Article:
Specialists Speaking

Specialist Speaking: Weed Control

Dr. M.O. “MO” Way Texas Rice Research Entomologist moway@aesrg.tamu.edu Serious Weed Pests Weeds typically are the most serious and consistent pests of rice production. Failure to control weeds in rice leads to significant and often devastating yield losses. Last year, I observed firsthand the total loss of rice production in organic fields infested with hemp sesbania and rough jointvetch. These ... Read More »

P and K Management

Dr. Bruce Linquist California UCCE Rice Specialist balinquist@ucdavis.edu Application of the four Rs (right rate, right source, right timing and right placement) helps ensure high fertilizer use efficiency. Last year we discussed the four Rs of fertilizer N; this year I will touch on how they apply to phosphorus (P) and potassium (K) management in conventional water-seeded rice systems. The ... Read More »

Specialists Speaking

LOUISIANA Dr. Dustin Harrell Extension Rice Specialist dharrell@agcenter.lsu.edu You could not ask for two consecutive rice production seasons better than we have seen in the past two years in Louisiana! Record yields were achieved in 2013, and 2014 yields were not far behind. The good yields, in part, can be explained by the mild temperatures and generally low disease pressure ... Read More »

Strange Is The New Normal

Dr. Jarrod T. Hardke Arkansas Rice Extension Agronomist University of Arkansas, Cooperative Extension Service jradke@uaex.edu Strange is the New Normal Arkansas rice farming in 2014 was a lot like a line heard often about playing cards: it wasn’t necessarily a matter of holding good cards, but sometimes, playing a poor hand well. Luck also played a large role. 2014 was ... Read More »

Better Fungicide Arsenal Available Today

Dr. John Saichuck Louisiana Extension Rice Specialst jsaichuck@agcenter.lsu.edu In 2012, we dealt with the worst episode of blast in rice that many of us have seen in our careers. The researchers took advantage of it to eliminate many of the susceptible lines in breeding programs, and farmers took note of the varieties that showed the most injury. This was reflected ... Read More »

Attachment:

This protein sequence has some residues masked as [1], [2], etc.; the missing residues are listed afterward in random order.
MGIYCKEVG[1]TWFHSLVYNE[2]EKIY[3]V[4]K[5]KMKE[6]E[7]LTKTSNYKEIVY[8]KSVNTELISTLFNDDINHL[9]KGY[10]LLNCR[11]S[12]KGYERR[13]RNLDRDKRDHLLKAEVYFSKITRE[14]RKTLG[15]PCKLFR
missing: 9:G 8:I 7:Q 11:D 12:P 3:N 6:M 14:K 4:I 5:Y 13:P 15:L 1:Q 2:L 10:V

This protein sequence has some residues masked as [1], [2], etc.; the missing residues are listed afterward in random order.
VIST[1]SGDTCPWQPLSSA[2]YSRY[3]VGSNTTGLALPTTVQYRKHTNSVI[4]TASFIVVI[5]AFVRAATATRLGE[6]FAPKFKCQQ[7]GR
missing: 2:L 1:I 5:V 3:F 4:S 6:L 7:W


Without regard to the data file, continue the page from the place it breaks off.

Adjust to the Weather, Manage Water Well

DR. JOHN SAICHUK LOUISIANA jsaichuk@agcenter.lsu.edu Several years ago I had a farmer in the rice verification program that was very successful growing upland crops, but felt he wanted to learn more about rice production. A few years later, his brother became a participant, and it was later told to me that the second brother asked the first what to expect ... Read More »

Weed Control

Clean Early, Clean Late DR. JARROD T. HARDKE ARKANSAS Rice Extension Agronomist University of Arkansas, Cooperative Extension Service jhardke@uaex.edu Good season-long weed control begins with good early season weed control. A good burndown application or tillage practice prior to planting sets the tone for the year. As we begin to get rice in the ground and it’s time for pre-emergence ... Read More »

Fertility Management

Fertilizer — not too much, not too little DR. M.O. “MO” WAY TEXAS Rice Research Entomologist moway@aesrg.tamu.edu This month’s topic is fertility management. As you know, I’m a bug fella, so I’m no expert on fertility management, although I do know N, P and K are increasingly expensive. Since the majority of Texas rice farmers produce both a main and ... Read More »

Select proper varieties and plant early

DR. M.O. “MO” WAY TEXAS Rice Research Entomologist moway@aesrg.tamu.edu I can’t believe we are approaching another field season. I’m still working on reports from 2013 research! Anyway, the topic for this month is varietal selection, and I will try to address some important issues relating to this topic. In 2013, the most popular variety in Texas was Presidio, which generally ... Read More »

Ratoon acreage continues to increase

DR. M.O. “MO” WAY TEXAS Rice Research Entomologist moway@aesrg.tamu.edu This year about 130,000 acres of rice were planted in Texas – similar to the 2012 planting. For both years, most rice farmers along the Colorado River in Colorado, Wharton and Matagorda Counties were not able to tap this important source of irrigation water due to a continuing drought. However, rainfall ... Read More »